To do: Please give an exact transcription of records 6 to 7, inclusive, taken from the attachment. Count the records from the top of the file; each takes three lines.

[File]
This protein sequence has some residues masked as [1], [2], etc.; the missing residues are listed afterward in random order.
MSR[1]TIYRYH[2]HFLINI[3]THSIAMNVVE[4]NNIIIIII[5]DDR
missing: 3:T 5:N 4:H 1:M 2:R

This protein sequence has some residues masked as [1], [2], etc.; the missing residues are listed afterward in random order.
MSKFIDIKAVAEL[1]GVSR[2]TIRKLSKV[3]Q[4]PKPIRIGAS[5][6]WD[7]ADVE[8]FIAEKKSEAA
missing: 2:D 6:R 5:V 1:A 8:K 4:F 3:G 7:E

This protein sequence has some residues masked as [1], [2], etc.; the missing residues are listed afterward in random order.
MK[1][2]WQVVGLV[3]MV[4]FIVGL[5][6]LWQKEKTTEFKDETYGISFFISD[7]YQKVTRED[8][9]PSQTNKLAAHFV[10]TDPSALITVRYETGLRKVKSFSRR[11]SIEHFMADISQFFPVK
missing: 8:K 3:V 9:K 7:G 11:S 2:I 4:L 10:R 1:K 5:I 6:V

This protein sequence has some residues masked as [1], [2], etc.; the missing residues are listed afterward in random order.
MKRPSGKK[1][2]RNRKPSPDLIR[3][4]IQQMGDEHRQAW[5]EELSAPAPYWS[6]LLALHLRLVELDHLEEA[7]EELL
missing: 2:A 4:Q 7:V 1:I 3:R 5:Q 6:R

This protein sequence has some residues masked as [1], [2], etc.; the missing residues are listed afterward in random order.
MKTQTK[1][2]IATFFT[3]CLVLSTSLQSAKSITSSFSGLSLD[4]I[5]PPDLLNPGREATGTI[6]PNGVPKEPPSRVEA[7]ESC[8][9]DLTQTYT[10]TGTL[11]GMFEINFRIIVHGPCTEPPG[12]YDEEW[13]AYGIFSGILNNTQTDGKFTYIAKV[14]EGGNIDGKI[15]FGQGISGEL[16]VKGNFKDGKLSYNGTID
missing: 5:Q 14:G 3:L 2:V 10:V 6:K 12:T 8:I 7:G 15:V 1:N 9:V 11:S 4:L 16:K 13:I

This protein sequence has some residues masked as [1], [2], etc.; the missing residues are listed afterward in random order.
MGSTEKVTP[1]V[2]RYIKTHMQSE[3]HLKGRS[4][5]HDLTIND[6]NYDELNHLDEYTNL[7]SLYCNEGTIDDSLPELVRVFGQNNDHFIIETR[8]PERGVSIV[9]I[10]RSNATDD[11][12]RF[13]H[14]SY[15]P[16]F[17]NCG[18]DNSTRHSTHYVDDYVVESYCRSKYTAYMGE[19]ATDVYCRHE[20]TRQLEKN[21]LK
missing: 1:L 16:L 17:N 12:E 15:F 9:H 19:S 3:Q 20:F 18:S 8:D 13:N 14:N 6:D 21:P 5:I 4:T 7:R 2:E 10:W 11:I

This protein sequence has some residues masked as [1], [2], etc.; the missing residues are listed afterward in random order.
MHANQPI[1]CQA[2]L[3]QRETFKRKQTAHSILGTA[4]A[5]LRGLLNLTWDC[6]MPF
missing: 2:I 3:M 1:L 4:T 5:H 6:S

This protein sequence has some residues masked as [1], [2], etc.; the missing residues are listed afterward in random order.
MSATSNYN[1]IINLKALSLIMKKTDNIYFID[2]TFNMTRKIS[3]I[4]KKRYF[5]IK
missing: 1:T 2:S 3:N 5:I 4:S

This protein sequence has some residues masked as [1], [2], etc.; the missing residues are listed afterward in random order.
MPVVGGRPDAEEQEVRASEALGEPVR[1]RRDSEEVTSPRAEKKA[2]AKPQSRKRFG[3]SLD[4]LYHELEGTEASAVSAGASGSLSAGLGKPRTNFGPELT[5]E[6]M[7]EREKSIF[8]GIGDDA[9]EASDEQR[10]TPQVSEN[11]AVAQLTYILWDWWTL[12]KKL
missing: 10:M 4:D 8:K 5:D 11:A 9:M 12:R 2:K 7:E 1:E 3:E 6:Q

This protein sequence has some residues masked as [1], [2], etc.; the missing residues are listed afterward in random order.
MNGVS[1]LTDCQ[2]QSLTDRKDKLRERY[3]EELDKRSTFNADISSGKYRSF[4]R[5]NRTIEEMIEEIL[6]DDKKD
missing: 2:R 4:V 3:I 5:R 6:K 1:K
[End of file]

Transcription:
This protein sequence has some residues masked as [1], [2], etc.; the missing residues are listed afterward in random order.
MGSTEKVTP[1]V[2]RYIKTHMQSE[3]HLKGRS[4][5]HDLTIND[6]NYDELNHLDEYTNL[7]SLYCNEGTIDDSLPELVRVFGQNNDHFIIETR[8]PERGVSIV[9]I[10]RSNATDD[11][12]RF[13]H[14]SY[15]P[16]F[17]NCG[18]DNSTRHSTHYVDDYVVESYCRSKYTAYMGE[19]ATDVYCRHE[20]TRQLEKN[21]LK
missing: 1:L 16:L 17:N 12:E 15:F 9:H 19:S 3:Q 20:F 18:S 8:D 13:N 14:N 6:D 21:P 5:I 4:T 7:R 2:E 10:W 11:I

This protein sequence has some residues masked as [1], [2], etc.; the missing residues are listed afterward in random order.
MHANQPI[1]CQA[2]L[3]QRETFKRKQTAHSILGTA[4]A[5]LRGLLNLTWDC[6]MPF
missing: 2:I 3:M 1:L 4:T 5:H 6:S